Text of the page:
Thursday, August 6, 2009

Yell-Fest '09

I think there's something going around. Some sort of illness that saps you of your patience, leaving your nerves raw and exposed and susceptible to your children trampling on them and destroying any sense of self-control you used to have, turning you into a threat-screaming, arm-yanking, head-in-hands-crying monster.

I think I caught it at the pool. I took Rollie there the other day to hang out with some friends and enjoy the hundred-degree August-in-Florida weather the only way possible--drenched in chlorinated water.

Everything was going fine. Elsa was chillin in her little floating lily-pad, grinning and splashing and kicking her chubby legs. Rollie was making me hold him so he could paddle and kick without sinking to the bottom. Everyone was having a grand old time.

Until it was time to leave.

I gave Rollie a warning. Five minutes, I said. Elsa was starting to get ornery, wilting like a fat little buttercup, and I was getting hungry. Rollie wasn't ready, but what kid is when there's a giant pool with water fountains and a huge slide and all kinds of toys floating around like nuggets of deliciousness in a bowl of fun-soup? Every request I made for him to come get his towel was ignored, so I started pulling out the warnings, the countdowns, the outright threats for him to get over here now, or else.... Still Rollie wouldn't come.

Finally I went over to physically remove him from the shallow end of the pool. His legs flailed, his fists pounded, he threw his head back in a primal scream of rage. It was a full-on tantrum, something he doesn't do very often (honest!). I asked him if he was really hitting me, and he even stopped for a moment, as if surprised by his own gall. But then he went right on hitting me. Sigh.

I was able to manhandle him into the car, and drive home without further protest. What I didn't know was that I must have either inhaled or ingested some microorganism that wormed its way into the recesses of my brain and started to grow.

Once we were home, Rollie wasn't interested in taking a nap, eating lunch or keeping his clothes on. Every attempt of mine to feed, cloth or make him rest was thwarted as he dodged out of my reach, yelling 'nooooooo!' and tearing around the house naked. And while normally the sight of my son streaking through the living room and crashing into the couch makes me laugh, this time I lost it.


I was loud. I mean, seriously my throat was sore for a few hours afterwards. If our neighbors had been home they may have come knocking to make sure everything was okay.

Rollie even stopped and stared at me.

"Don't be mad, Momma," he said in a very small voice.

That's when I started to cry. Which is something else I hardly ever do. I just stood there and buried my face in my hands. My shoulders heaved, my nose ran. I was losing it. I had flashbacks of my mother, sitting at the dinner table as the squabbling and name-calling bounced around her, pinballing from one sibling to the next. She would bury her face in her hands, or sometimes just burst out with a diatribe that usually included threats to leave, move out, and never look back. No freaking wonder.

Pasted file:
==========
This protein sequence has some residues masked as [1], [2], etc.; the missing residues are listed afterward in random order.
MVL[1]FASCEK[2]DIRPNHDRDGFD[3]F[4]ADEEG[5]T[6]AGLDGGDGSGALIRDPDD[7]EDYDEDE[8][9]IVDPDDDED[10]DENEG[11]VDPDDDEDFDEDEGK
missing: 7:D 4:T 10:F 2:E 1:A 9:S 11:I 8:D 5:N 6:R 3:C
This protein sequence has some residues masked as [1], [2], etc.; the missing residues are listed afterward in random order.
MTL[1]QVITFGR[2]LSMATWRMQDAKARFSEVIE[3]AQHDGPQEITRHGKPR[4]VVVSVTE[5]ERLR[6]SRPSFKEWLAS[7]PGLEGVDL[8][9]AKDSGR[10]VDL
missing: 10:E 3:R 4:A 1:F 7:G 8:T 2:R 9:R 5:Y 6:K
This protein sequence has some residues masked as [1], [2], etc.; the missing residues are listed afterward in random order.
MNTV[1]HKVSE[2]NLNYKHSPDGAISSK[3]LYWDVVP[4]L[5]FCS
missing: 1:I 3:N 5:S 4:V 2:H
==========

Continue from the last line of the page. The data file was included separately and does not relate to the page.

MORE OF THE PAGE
I got it together enough to apologize to Rollie for screaming. Then I strapped he and Elsa into their carseats and left the house. I didn't know where I was going. Rollie wasn't even wearing pants. But a change of scenery was in order, as was something from Starbucks. Sometimes a nice mocha frappaccino makes everything a little better.

The next day, though, Rollie pooped on the floor. Yeah, I screamed at him again. Not because of that, but because as I was trying to clean it up, he rolled on top of Elsa, bowling her over like a big, chubby pin. She started crying, he started yelling at her to stop crying, and then our dog started barking to go outside.

"ROLLIE!" I shrieked. "GET IN YOUR ROOM!"

Poor Rollie. He jumped up, wide-eyed. Really though, his room was the safest place for him--if he hung around near me any longer, I was liable to smack his freshly wiped little butt. It's funny how I spend so much effort trying to get him to control himself and his impulses, when really if I'm pushed far enough, all I want to do is scream and hit and throw things, too. I guess we all have a melting point.

I apologized to him again for losing my cool, but I started to worry that I had started a bad trend. I didn't want to spend my days yelling at Rollie and counting down the hours until he was in bed so I could consume an entire box of wine and pass out on the couch by 9. And if I have to scream at my son when he's only two, how am I supposed to get his attention when he's ten? Maybe I should start saving up for a bullhorn. Ay-yay-yay....

But I really do think it was a passing phase. Now that a few days have gone by, I think the little worm is gone. Maybe he found another host, or maybe he just curled up and died. Because right now, even though he's supposed to be taking a nap, Rollie has just sprinted past in a diaper and a pair of green rain boots, and all I want to do is laugh.


  1. Wow. The number of times I just wanted to scream at the avalanche of stresses that come with coordinating multiple children alone. It's no wonder parents' hair goes gray. Yet, when all is said and done, don't we love the free-wheeling nature our children have? I'm sorry, maybe I meant envy ...